Antisiodorensem") ("Rerum Hibernicarum Scriptores Veteres Tom," L, p.
91, note).


THE Scholiast, who annotated St. Fiacc's "Metrical Life of St.
Patrick," flourished in the eleventh century, according to Professor
Bury. The scholia of the Scholiast, however, should be received with
great caution, as Lanigan points out: "The scholia of the Scholiast,"
he remarks, "are not the composition of one person. For instance, in
scholion 5, the Letha mentioned in the hymn is properly explained by
Armorica, or the maritime tract on the North-West of Gaul; while in
scholion n it is interpreted of Latium, in Italy. In scholion 9 we read
that on a certain occasion St. Patrick said, 'Dar mo dhe broth,' which
is explained, 'God is able to do this if He choose'; and yet
immediately after it is added that 'Dar mo dhe broth' was a sort of
asseveration familiar to St. Patrick, signifying 'By my God, Judge, or
judgment.' On the whole, it is evident that the scholia, as we have
them at present, are a compilation of observations, some more, some
less ancient, extracted from various writers" ("Eccl. Hist, of
Ireland," vol. L, c. iii., p. 81).

The scholion (i) on St. Fiacc's opening words: "Natus est Patritius
Nemturri"--"St. Patrick was born at Nemthur"--is as follows: "Nemthur
is a city in the Northern parts of Britain, viz. Alcluid (nempe
Alcluida)." By comparing this scholion with the scholion given later on
(c. iii.), it will be seen that the same pen has not written both
scholia. The scholion referred to is this: "The cause of St. Patrick's
captivity was this: His father, Calphurnius, and his mother, Conchessa,
and his five sisters, Lupita, Tigris, Liemania, and Darerca, Cinnena
was the name of the fifth, and his brother deacon, Senanus, all
together travelled from Britain Alcluid southwards over the Sea of
Ictium to Armorican Lethania, or Britannia Lethania, both on business
and because a certain relative of theirs dwelt there, and the mother of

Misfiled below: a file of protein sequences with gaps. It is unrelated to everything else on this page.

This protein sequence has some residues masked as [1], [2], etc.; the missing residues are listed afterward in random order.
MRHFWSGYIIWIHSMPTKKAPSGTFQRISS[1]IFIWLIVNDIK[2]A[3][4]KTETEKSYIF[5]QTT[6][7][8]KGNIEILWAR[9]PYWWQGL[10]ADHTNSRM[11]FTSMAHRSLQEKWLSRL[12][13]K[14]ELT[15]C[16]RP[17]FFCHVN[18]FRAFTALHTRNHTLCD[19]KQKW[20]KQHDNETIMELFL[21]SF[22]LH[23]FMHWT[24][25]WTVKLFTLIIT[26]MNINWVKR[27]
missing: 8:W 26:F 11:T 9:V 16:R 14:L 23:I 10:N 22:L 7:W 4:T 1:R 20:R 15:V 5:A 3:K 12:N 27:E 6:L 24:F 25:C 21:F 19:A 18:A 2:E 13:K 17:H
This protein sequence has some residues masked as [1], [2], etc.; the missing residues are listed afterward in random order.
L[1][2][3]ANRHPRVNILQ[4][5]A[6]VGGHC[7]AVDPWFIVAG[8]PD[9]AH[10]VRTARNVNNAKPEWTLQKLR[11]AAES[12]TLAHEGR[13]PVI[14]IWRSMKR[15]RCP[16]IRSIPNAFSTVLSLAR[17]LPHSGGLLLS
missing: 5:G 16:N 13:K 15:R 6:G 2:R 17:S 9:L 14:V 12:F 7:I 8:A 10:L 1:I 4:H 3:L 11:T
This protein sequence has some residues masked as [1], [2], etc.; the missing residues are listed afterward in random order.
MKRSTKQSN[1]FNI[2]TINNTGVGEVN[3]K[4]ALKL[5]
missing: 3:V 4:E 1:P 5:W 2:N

the above-named children, namely Conchessa, was of the Franks, and a
near relative of St. Martin. At that time, however, seven sons of
Fachmad, King of the Britons, broke loose from Britain and plundered
Armorican Britain in the territory of Letha, where St. Patrick happened
to be living with his family. They slew Calphurnius there, and carried
off St. Patrick and his sister Lupita captives to Ireland. They sold
Lupita 'in Connallia Murthemnensi' [a territory in Ulster], and Patrick
in the northern parts of the territory of the Dal-aradia."

The contradictory nature of the accounts given by the Scholiast as to
St. Patrick's supposed birth in Alcluid, or Dumbarton, and his capture
in Armorica will be seen by comparing them with the statement made by
the Saint himself in his "Confession": "I, Patrick, a sinner and the
most uncultured and humblest of all the faithful, had a father named
Calphurnius, a deacon, the son of Potitus, a priest, who hailed from
the suburban district of Bonaven Taberniae, for he possessed a little
country seat close by from whence I was led captive." This statement of
the Saint disproves the assertion of the Scholiast that Calphurnius and
his family were on a friendly visit to Armorica when all the calamities
befell them, for the Saint distinctly states that his father hailed
from Bonaven Taberniae, and that he himself was actually residing at
his father's little country seat in the suburbs of that town at the
time when he was forced into captivity.

It is evident, therefore, from the Scholiast that Bonaven Tabernise was
situated in Armorican Britain; and from St. Patrick's "Confession,"
that the town from which he was led captive was his own native town.
The Apostle of Ireland could not, therefore, as the Scholiast suggests,
have been born at Alcluid, or Dumbarton. It is curious to observe how
unconsciously the Scholiast connects Calphurnius and his family with
Boulogne. Calphurnius and his family are made to sail from Dumbarton,
over the Sea of Itius or Ictius, to Armorica. Hersart de la Villemarque